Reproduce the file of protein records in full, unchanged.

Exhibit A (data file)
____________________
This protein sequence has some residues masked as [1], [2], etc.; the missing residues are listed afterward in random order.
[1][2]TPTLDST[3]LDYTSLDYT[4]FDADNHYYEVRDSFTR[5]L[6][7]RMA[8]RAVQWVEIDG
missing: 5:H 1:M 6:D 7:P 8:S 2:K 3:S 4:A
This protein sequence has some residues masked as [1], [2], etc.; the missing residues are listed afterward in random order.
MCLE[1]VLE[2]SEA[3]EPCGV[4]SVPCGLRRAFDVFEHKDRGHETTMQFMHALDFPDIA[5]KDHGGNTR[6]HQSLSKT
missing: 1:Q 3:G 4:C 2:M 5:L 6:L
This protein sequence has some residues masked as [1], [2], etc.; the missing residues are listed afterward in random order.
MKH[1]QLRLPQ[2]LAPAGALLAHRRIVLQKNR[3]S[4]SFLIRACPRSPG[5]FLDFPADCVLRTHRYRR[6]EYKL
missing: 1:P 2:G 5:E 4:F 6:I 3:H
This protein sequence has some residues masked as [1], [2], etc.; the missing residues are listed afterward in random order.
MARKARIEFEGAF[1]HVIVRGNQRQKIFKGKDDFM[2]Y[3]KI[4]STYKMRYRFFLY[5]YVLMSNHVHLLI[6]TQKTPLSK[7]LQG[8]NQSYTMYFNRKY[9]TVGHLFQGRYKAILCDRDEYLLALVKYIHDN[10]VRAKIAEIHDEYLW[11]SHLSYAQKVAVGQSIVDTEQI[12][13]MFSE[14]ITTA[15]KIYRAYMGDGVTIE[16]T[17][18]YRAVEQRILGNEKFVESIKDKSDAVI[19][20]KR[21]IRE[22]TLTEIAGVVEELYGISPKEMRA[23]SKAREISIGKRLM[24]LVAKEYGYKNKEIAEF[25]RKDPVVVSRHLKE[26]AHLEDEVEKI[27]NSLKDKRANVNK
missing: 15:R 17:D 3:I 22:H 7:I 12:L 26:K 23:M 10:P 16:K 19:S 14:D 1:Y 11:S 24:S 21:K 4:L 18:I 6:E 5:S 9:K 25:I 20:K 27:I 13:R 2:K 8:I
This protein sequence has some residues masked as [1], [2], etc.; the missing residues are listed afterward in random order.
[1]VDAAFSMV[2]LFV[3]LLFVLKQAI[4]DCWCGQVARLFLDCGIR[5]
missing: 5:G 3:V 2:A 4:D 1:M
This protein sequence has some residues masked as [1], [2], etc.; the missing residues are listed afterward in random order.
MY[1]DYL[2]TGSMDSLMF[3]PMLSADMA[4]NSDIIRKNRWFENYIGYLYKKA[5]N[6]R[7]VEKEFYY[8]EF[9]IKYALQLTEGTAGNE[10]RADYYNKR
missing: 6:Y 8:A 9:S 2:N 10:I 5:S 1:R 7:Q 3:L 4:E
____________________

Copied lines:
This protein sequence has some residues masked as [1], [2], etc.; the missing residues are listed afterward in random order.
[1][2]TPTLDST[3]LDYTSLDYT[4]FDADNHYYEVRDSFTR[5]L[6][7]RMA[8]RAVQWVEIDG
missing: 5:H 1:M 6:D 7:P 8:S 2:K 3:S 4:A
This protein sequence has some residues masked as [1], [2], etc.; the missing residues are listed afterward in random order.
MCLE[1]VLE[2]SEA[3]EPCGV[4]SVPCGLRRAFDVFEHKDRGHETTMQFMHALDFPDIA[5]KDHGGNTR[6]HQSLSKT
missing: 1:Q 3:G 4:C 2:M 5:L 6:L
This protein sequence has some residues masked as [1], [2], etc.; the missing residues are listed afterward in random order.
MKH[1]QLRLPQ[2]LAPAGALLAHRRIVLQKNR[3]S[4]SFLIRACPRSPG[5]FLDFPADCVLRTHRYRR[6]EYKL
missing: 1:P 2:G 5:E 4:F 6:I 3:H
This protein sequence has some residues masked as [1], [2], etc.; the missing residues are listed afterward in random order.
MARKARIEFEGAF[1]HVIVRGNQRQKIFKGKDDFM[2]Y[3]KI[4]STYKMRYRFFLY[5]YVLMSNHVHLLI[6]TQKTPLSK[7]LQG[8]NQSYTMYFNRKY[9]TVGHLFQGRYKAILCDRDEYLLALVKYIHDN[10]VRAKIAEIHDEYLW[11]SHLSYAQKVAVGQSIVDTEQI[12][13]MFSE[14]ITTA[15]KIYRAYMGDGVTIE[16]T[17][18]YRAVEQRILGNEKFVESIKDKSDAVI[19][20]KR[21]IRE[22]TLTEIAGVVEELYGISPKEMRA[23]SKAREISIGKRLM[24]LVAKEYGYKNKEIAEF[25]RKDPVVVSRHLKE[26]AHLEDEVEKI[27]NSLKDKRANVNK
missing: 15:R 17:D 3:I 22:H 7:I 12:L 26:K 23:M 10:P 16:K 19:S 14:D 1:Y 11:S 24:S 21:K 4:L 18:I 6:E 5:S 9:K 25:I 20:K 27:I 13:R 2:K 8:I
This protein sequence has some residues masked as [1], [2], etc.; the missing residues are listed afterward in random order.
[1]VDAAFSMV[2]LFV[3]LLFVLKQAI[4]DCWCGQVARLFLDCGIR[5]
missing: 5:G 3:V 2:A 4:D 1:M
This protein sequence has some residues masked as [1], [2], etc.; the missing residues are listed afterward in random order.
MY[1]DYL[2]TGSMDSLMF[3]PMLSADMA[4]NSDIIRKNRWFENYIGYLYKKA[5]N[6]R[7]VEKEFYY[8]EF[9]IKYALQLTEGTAGNE[10]RADYYNKR
missing: 6:Y 8:A 9:S 2:N 10:I 5:S 1:R 7:Q 3:L 4:E